Skip Navigation
 

MUSC News Center

Baby with rare condition fighting to beat the odds

Helen Adams | MUSC News Center | Feb. 2, 2015



Photos by Sarah Pack
 
Mia Dieffenderfer's parents were afraid she'd only live for a few hours. Three weeks later, they have new hope - and so do Mia's doctors. 

At almost 3 weeks old, Mia Dieffenderfer has already outlived her life expectancy. Her parents, Kristin and Brian Dieffenderfer of Summerville, are thrilled. They are spending as much time as possible in the Neonatal Intensive Care Unit in the Children’s Hospital at the Medical University of South Carolina, watching their tiny daughter fight to stay alive. She has a condition called bilateral renal agenesis, which means her kidneys never developed. Her parents didn’t expect her to survive for more than a few hours after she was born January 14.

“I came back to the room after my C-section and I said, ‘Take me up there.’ I didn’t have any pain meds for the first two days,” Kristin said. She wanted to see her daughter clearly and have that memory. 

 
Kristin and Brian Dieffenderfer string beads representing milestones for Mia through MUSC's Beads of Courage program. 

Mia made it through that first night with the help of the NICU team. They supported her lungs and made her as comfortable as possible with a radiant warmer.

But the doctors told Mia’s parents that her vital statistics were unstable. The Dieffenderfers stayed with her, not wanting to miss a moment of her life. Two more days passed.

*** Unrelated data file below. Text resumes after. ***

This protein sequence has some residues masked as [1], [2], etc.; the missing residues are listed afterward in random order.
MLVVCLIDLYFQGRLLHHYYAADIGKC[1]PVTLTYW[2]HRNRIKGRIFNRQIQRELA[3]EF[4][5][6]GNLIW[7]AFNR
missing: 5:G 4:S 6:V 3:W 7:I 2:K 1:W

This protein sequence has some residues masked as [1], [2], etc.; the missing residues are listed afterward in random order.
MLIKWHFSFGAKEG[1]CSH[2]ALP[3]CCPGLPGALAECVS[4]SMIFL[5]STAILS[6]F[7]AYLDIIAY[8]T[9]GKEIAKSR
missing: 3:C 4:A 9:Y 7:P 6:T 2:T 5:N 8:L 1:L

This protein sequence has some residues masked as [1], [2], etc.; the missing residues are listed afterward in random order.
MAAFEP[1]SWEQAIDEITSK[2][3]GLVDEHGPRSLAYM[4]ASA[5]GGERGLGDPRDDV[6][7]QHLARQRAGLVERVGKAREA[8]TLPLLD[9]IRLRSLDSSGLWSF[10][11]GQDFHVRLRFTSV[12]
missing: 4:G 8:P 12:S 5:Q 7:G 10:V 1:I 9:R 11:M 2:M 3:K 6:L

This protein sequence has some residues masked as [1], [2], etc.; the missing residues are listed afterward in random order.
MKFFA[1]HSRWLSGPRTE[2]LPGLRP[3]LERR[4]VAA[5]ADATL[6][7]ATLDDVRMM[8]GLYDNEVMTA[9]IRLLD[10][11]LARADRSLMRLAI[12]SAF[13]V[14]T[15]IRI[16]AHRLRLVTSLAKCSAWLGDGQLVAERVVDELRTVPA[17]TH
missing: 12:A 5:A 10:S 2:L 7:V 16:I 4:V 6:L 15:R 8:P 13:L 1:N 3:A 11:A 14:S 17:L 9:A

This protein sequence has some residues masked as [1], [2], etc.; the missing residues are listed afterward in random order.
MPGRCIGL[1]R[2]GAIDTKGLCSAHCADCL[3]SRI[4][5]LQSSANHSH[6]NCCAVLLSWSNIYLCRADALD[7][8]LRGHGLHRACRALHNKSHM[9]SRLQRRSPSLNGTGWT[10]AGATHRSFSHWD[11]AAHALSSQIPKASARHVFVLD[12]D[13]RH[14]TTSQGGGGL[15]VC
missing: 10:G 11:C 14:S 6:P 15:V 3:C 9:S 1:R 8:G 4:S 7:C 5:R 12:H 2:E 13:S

Then, something remarkable happened. “They pulled us in and said against all odds, she has done something quite incredible,” Brian said. She survived. 

“They told us they were going to put in the catheter to start dialysis, even though she hadn’t made the weight requirement. They were willing to take a chance because she had made so much progress.”

 
Mia has bilateral renal agenesis, which means her kidneys failed to develop. 

It was an amazing development for parents who had known for months that Mia had a condition that is considered fatal. 

They knew early in the pregnancy that something was wrong. Doctors said Mia was very small and miscarriage was likely. She was also losing amniotic fluid. They eventually determined that Mia was missing her kidneys. Kristin got amnioinfusions to put saline in the amniotic sac and got a bit of good news: Mia’s lungs were doing better than expected. They continued to get the infusions at MUSC, a delicate procedure, from Eugene Chang, M.D.

Brian wrote about the experience on the website caringbridge.com, which connects people to family and friends with health issues. He said, “We love, love, love our doctors here at MUSC for the courage to do something that is so incredibly invasive and so against common practice (and by common, I mean it just doesn't happen, ever).

 
Neonatologist John "Jersey" Cahill talks with visitors about Mia's remarkable progress.